Want more proof that the writing is genius? We’ve touched on Iron Man’s sacrifice, but I’m going to touch on the actual moment it all happened. As a director, if you can make a scene in which a big purple thumb looking alien says “I am inevitable” and the hero, in triumphing over him by stealing his shiny stones and snapping him out of existence with the words, “I am Iron Man”, emotionally powerful, then you are beyond talented. On paper it is dumb, why those words, but with a performance as strong as RDJ’s, a character as beloved as Iron Man, and a throwback to the first ever MCU film used in such a powerful moment, every single person in the audience was shocked and heartbroken. I know I wept, I know the people next to me wept, I heard people from ten rows in front of me weeping. It was genuinely some of the most masterful and powerful filmmaking I have ever seen and hats off to everyone involved for making the whole world cry.

3) All the Callbacks 

Callbacks in films can often be naff and unnecessary. When you’ve got twenty one films to callback to, you’re probably going to ignore most of it. But no, this film is absolutely packed to the brim with perfect callbacks and character moments that shouldn’t land on paper, but absolutely crush it because of the execution and the set up that only fans will understand. Heres my favourite ones:

  • ‘On your left’ – Falcon, just in the moment that ‘the vanished’ are returning, let’s Cap know that they are coming with these words. If you remember The Winter Soldier well, you’ll remember this was what Cap said to Sam the first time they met, as he overtook him multiple times as they both ran. Not going to lie, this moment was a tearjerker.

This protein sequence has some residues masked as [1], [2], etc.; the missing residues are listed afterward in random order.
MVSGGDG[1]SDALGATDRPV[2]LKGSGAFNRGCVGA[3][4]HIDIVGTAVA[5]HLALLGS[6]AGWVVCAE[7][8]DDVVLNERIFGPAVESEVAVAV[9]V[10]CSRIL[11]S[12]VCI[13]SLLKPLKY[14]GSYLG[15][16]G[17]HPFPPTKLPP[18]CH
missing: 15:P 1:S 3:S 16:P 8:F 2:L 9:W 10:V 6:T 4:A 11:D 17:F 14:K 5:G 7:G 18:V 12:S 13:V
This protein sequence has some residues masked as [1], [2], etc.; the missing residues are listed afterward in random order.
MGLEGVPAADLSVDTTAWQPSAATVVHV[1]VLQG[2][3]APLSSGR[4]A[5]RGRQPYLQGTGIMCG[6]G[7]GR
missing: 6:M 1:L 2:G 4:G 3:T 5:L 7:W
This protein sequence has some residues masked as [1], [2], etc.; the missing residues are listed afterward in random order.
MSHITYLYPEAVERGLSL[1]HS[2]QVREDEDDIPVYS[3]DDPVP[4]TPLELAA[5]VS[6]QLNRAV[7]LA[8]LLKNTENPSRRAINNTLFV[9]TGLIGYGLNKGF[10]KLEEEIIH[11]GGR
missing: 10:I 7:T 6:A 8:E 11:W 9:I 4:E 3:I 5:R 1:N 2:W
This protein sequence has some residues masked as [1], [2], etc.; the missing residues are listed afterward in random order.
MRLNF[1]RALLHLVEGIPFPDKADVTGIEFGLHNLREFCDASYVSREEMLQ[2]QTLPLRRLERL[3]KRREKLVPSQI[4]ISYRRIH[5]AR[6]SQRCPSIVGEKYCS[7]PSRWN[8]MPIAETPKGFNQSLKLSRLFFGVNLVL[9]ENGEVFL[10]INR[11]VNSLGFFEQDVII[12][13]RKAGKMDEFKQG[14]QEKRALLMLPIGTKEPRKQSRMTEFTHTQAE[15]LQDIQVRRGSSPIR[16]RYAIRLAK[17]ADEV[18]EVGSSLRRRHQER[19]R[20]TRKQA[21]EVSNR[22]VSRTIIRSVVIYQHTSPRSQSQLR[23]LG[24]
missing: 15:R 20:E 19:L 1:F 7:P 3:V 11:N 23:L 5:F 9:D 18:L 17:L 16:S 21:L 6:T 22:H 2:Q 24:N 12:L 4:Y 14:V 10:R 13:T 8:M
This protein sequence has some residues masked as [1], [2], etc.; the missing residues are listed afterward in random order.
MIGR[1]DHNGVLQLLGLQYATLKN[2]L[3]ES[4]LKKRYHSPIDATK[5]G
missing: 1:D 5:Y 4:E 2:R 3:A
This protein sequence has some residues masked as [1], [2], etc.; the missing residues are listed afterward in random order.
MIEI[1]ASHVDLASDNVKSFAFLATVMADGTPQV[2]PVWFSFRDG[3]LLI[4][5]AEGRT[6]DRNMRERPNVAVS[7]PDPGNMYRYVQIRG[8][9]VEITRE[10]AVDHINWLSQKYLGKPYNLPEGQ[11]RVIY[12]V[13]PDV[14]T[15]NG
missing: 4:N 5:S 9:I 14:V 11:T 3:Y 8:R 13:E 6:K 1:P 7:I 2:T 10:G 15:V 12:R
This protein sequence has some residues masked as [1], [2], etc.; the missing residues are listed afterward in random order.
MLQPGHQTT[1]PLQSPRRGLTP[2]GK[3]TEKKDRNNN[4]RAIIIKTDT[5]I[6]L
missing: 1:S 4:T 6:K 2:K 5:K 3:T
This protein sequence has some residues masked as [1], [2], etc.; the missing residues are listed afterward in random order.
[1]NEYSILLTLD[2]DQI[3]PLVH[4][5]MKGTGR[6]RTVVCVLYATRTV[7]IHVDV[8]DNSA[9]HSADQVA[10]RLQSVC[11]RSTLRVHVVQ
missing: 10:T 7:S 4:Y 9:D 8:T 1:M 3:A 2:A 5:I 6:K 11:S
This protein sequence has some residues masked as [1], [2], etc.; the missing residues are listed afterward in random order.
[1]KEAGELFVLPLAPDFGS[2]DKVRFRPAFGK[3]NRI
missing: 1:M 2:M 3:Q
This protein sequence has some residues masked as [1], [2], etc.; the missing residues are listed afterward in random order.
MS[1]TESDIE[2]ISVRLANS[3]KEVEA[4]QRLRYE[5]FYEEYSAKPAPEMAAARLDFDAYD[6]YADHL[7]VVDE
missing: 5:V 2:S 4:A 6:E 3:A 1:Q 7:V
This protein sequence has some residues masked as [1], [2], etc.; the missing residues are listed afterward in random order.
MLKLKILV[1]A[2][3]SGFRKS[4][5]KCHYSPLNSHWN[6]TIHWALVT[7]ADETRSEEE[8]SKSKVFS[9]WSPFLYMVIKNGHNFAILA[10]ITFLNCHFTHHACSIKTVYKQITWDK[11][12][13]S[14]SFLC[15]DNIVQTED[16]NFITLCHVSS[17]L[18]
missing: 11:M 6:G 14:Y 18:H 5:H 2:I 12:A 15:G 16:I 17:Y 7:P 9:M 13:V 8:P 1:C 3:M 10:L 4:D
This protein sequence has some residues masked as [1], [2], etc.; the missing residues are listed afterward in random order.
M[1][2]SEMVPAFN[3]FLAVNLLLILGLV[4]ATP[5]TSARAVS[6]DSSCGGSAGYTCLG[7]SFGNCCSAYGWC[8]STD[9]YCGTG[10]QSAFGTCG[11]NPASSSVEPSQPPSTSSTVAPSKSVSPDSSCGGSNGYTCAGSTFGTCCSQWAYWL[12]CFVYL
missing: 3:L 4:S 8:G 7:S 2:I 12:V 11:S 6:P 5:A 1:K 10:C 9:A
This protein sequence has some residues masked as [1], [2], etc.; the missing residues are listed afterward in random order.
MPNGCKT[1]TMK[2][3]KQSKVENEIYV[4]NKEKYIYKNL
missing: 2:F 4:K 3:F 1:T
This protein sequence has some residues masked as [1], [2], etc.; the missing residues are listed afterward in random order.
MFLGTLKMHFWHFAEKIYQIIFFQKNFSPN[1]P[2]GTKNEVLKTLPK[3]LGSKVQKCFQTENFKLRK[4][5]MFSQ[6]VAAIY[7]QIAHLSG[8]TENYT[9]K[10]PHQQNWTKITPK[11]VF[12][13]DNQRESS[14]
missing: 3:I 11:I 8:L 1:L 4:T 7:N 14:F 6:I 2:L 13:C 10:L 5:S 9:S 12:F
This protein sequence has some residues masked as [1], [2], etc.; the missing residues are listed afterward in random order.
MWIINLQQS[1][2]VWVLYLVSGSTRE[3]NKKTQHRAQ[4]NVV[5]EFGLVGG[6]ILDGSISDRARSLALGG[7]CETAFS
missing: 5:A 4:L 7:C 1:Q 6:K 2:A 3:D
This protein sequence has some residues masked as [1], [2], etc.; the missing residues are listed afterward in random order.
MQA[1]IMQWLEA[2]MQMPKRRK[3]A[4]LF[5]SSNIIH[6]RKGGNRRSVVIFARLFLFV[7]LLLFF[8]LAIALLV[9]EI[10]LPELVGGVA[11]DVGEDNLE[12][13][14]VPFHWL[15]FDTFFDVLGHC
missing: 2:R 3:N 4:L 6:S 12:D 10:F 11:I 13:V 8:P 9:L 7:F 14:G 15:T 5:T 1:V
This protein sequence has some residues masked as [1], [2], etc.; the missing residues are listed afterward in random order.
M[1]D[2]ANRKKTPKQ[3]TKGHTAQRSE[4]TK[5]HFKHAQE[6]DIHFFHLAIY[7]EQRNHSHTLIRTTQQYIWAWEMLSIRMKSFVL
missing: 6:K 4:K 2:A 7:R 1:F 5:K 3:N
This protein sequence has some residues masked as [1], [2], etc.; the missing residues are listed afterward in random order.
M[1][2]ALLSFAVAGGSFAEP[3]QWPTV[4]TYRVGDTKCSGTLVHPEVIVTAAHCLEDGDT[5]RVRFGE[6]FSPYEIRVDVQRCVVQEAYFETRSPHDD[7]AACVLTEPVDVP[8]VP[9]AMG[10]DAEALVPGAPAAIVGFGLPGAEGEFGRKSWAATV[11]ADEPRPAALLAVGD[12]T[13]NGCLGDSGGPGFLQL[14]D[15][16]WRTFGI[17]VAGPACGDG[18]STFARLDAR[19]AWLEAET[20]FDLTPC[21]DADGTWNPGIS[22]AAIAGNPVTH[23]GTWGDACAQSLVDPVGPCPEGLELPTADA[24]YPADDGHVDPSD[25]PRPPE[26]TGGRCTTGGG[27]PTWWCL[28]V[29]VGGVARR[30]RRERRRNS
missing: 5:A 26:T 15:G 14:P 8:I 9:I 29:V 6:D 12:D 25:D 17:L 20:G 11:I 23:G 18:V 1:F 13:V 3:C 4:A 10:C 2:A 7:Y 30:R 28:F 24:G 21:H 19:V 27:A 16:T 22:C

• ‘You’re taking all the stupid with you’ – Bucky says this to Cap as he is leaving him to go and return the stones in the time machine. In this moment we all knew that Cap wasn’t coming back, and Bucky clearly knew this too. In this sad goodbye, Bucky says to Cap exactly what Steve said to Bucky back in The First Avenger before Bucky went off to war. Strong callback, very emotional.
  • ‘Cheeseburgers’ – In possibly the saddest moment in the film, Tony Stark’s daughter asks Happy Hogan for cheeseburgers at her Dad’s funeral. Upon remembering that his former boss and best friend also loved cheeseburgers, he shares a cute moment with her. You may remember that when Tony returned from the cave all the way back in Iron Man, the first thing he wanted was a cheeseburger. Like father, like daughter. I’m not crying, you are.
  • Activate Instant Kill’ – This is a really small and insignificant one, but I noticed it and thought it was such a small, but well thought-out callback. When fighting Thanos’ army, Spider-Man says to his suit to active instant kill, something that he shouted at the suit not to use in Homecoming when it accidentally loaded it up in a fight with The Vultures men. Is this important? Probably not. But points for attention to detail.